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A Foundation of Respect; Forging Employee and Company Relationships

Members of the Trail Mining, Mill & Smeltermen’s Union, Western Federation of Miners Local 105 crossing the old bridge on their way to the 1917 strike rally in Butler Park. Photo courtesy the Trail Historical Society.

Teck Trail Operations is proud to commemorate 125 years of continuous smelting with an eight-part series that explores the company’s significant role in the region and industry, from the gold rush to becoming one of the world’s largest fully integrated zinc and lead smelting and refining complexes. Since 1896, visionary leadership, generations of skilled employees, adaptation, and industry-leading technological advancements in mining and smelting have helped the company achieve long-term success. Please enjoy this series that celebrates our legacy as Champions of Innovation.

Throughout the company’s history, the relationship between the dynamic leadership and dedicated employees of Teck Trail Operations has proven resilient. In 1896, Fritz Heinze formed what was then known as the BC Smelting & Refining Company, which would go on to touch the lives of millions of people. Next, Managing Director Walter Aldridge ushered the company through consolidation and diversification. Then came the formidable Selwyn Blaylock, who accelerated the company’s success. For generations, the hardworking spirit shared by management and employees has driven collaboration, despite some difficult times.

British Columbia’s labour movement was unique within Canada due to the province’s development as a resource-based economy rather than an agricultural one. In the early 1900s, organized labour unions formed to help guarantee safe working environments, stable income, and other benefits for workers. For smelter employees in Trail, a few key eventsincluding the 1917 strike and the subsequent creation of the Workmen’s Cooperative Committeelargely defined the labour movement.

In 1915, the Trail Mining, Mill & Smeltermen’s Union, Western Federation of Miners Local 105 was formed. Shortly after, Ginger Goodwin, a strong speaker and passionate socialist, led the 1917 strike, demanding increased wages and enforcement of an eight-hour workday. As one of the most well-known labour leaders in BC, he was elected Secretary of the union’s Trail chapter. While this strike failed to sufficiently resolve the issues of the time, the company recognized the need for improvement.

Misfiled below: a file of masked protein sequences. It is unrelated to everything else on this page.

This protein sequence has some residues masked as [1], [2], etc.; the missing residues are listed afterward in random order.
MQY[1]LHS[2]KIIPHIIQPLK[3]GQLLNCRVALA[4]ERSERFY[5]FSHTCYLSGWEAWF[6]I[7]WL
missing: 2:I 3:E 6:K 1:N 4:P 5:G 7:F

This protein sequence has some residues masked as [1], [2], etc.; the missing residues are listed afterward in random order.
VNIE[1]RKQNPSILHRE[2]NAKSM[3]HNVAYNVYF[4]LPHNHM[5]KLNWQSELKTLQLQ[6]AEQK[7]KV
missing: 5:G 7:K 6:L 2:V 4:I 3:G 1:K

In December 1918, Blaylock created the Workmen’s Cooperative Committee, sometimes referred to as a “Company Union,” to represent workers and bargain with management over labour issues. This consisted of two employees from each of the smelter’s nine departments, and, under this structure, the company increased wages and began to offer a variety of other benefits.

In the 1920s and 1930s, the company began providing loans to buy houses, group life insurance, prepaid medical and hospital care, a non-contributory pension plan, and safety and apprenticeship programs. It also established the company store and social clubs for employees. Blaylock once spoke of the “glow of justifiable pride” he thought employees should feel for having “contributed to the building up of this great company."

In 1967, the International Union of Mine, Mill and Smelter Workers, which had represented smelter workers since 1943, merged with the United Steelworkers (USW) and formed Local 480 in Trail. The Association of Commercial and Technical Employees (ACTE Local 1705) was established to support clerical and technical employees in 1973, becoming a part of the USW Local 9705 in 1979. Doug Jones, who was the president of USW Local 480 from 2003 to 2013, discusses how the relationship between the company and its employees has changed for the better, especially since the last major strike in 2005.

“Some really good things came out of the bargaining that went on between the union and the company,” he says. “There are some good benefits. There's a good pension. In getting together, both sides realized that we needed to change the culture and the environment we did business in. It was about finding more respect for each other to get a lot more accomplished.”

Without question, Teck Trail Operations would not be the company it is today without its skilled, hardworking employees. The relationships connecting the company, the workforce and the union have ebbed and flowed, but Canadian values, respect and appreciation for all parties is the common thread woven into the fabric of their shared history.

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Teck Trail Operations has helped shape the Kootenay region both economically and culturally for over a century. Stay tuned for the next installment of Champions of Innovation, which will highlight RACE21 and the advancements the company is investing in today.